In the 2021 Union Budget earlier this year, Union Finance Minister Nirmala Sitharaman announced that hundreds of exemptions in Customs duty were to be reviewed over the course of the year. Ms Sitharaman added that a new structure for Customs duty would be put in place by October. This was in addition to some tweaking of Customs duty done during the Budget, which she justified as helping certain sectors being targeted by the government, such as mobile phone manufacturing and auto parts. It has now been reported that the Union finance ministry has begun the process of reviewing 523 different Cus.....
In the 2021 Union Budget earlier this year, Union Finance Minister Nirmala Sitharaman
announced that hundreds of exemptions in Customs duty
were to be reviewed over the course of the year. Ms Sitharaman added that a new structure for Customs duty
would be put in place by October. This was in addition to some tweaking of Customs duty
done during the Budget, which she justified as helping certain sectors being targeted by the government, such as mobile phone manufacturing and auto parts. It has now been reported that the Union finance ministry
has begun the process of reviewing 523 different Customs duty exemptions that had been notified in five batches — the first one being dated as long ago as February 1999.
There is nothing wrong with reviewing and updating exemptions to tax rules. It is unclear, however, if this exercise is being conducted with clear and coherent aims in mind. It appears that there are different objectives at work — closing loopholes, import substitution, and revenue generation. The problem is that multiple objectives can make for bad policy. They can conflict with each other at times, or cause policymakers to choose suboptimal solutions. In any case, the fear is that the government has of late prioritised revenue generation and import substitution over other, more growth-oriented, objectives. The focus on exemptions appears to be guided by the government’s priority in achieving such policy goals. The effort, instead, should be broader: Towards a rationalisation of the entire Customs duty structure.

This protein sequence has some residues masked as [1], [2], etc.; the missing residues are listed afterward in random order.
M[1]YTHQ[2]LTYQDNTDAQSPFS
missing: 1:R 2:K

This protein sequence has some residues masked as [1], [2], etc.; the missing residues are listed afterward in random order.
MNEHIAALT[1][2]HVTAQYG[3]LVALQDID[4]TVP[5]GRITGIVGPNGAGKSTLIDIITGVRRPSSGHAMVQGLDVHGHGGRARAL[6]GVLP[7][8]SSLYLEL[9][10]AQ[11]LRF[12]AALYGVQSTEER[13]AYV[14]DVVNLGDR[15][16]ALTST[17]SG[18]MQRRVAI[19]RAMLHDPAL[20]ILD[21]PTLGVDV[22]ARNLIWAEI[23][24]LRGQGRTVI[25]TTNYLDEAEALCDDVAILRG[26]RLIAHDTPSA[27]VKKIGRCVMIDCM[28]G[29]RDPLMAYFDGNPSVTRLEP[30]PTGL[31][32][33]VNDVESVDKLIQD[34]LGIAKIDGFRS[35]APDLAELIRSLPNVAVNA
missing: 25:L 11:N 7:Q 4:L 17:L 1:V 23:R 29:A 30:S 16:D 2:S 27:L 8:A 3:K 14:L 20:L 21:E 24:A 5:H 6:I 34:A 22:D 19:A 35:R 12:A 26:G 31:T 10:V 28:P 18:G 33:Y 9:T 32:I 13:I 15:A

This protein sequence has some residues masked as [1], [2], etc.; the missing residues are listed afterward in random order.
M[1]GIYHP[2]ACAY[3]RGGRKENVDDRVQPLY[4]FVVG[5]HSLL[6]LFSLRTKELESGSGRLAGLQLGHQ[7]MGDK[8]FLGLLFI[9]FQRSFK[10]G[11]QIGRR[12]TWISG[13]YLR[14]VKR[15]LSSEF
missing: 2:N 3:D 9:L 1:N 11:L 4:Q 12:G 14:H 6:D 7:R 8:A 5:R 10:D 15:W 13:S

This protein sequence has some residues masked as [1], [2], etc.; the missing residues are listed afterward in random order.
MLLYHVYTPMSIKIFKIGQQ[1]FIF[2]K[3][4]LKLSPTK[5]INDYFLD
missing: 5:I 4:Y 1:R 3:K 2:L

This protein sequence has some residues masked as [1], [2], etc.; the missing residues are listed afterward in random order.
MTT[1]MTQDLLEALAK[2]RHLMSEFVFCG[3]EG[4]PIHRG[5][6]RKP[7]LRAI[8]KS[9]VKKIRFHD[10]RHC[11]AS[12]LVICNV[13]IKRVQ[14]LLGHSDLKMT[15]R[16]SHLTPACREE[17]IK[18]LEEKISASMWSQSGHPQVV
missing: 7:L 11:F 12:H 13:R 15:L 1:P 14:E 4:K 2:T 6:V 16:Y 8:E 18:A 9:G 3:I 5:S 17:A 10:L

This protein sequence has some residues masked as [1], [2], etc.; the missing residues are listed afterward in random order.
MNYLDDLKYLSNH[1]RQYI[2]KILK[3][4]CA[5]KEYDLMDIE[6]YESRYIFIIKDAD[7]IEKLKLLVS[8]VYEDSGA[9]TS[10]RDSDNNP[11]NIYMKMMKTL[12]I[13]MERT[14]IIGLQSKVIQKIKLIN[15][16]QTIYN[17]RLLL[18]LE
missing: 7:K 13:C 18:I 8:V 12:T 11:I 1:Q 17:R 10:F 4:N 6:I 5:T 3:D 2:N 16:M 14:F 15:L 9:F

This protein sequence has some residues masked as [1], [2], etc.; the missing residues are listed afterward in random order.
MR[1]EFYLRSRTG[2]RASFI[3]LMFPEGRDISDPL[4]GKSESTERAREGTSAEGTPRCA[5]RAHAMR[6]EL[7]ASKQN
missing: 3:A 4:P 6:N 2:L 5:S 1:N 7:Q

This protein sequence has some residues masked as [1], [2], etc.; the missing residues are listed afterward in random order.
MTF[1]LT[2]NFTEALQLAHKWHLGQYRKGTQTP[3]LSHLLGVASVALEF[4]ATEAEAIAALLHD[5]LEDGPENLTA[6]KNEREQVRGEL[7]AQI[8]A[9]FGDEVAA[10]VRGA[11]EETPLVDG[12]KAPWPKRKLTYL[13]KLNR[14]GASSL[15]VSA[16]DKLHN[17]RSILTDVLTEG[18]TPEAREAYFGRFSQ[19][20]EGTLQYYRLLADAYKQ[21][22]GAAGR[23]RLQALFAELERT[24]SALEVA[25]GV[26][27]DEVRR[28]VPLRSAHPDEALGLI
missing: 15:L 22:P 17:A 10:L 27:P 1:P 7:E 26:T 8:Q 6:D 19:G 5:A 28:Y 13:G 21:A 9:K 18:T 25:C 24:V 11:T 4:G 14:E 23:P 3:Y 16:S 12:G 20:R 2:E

India’s Customs requirements are today excessively labyrinthine, with multiple tariff slabs. There are almost 20 different rates, ranging from nil to 150 per cent. As a consequence, considerable effort is diverted by Indian companies with exposure to the outside world — whether directly or through competitors — into the lobbying process. Finance ministers in the recent past have not been able to resist playing with the Customs rates — the 2021 Budget was no exception to this rule. Such tweaking is a relic of socialist-era India, when it had the powers to make or destroy companies. With every further disruption of the Customs code, India takes a step that brings it closer to those dark times.
What is needed in a tax code, including for Customs duties, are transparency, simplicity, and stability. The Indian Customs structure does not satisfy these requirements in the least. In fact, the removal of exemptions purely because they are exemptions, but without a clear prior explanation, only creates instability and turns off investors. Low and stable tariff rates allow companies to correctly evaluate their value added and profits, and this predictability is itself crucial to whether India can become part of the global supply chains that now dominate world trade. An eventual increase in tariffs for products embedded in such a global supply chain hurts Indian exports. The greatest priority as world trade recovers from the pandemic must be to ensure that India emerges from this troubled period with increased competitiveness. Unplanned increases in tariffs at this stage will almost certainly hinder that effort. The government can proceed with its efforts to remove exemptions. But it must be located within a larger effort to clean up and modernise the Customs structure overall.
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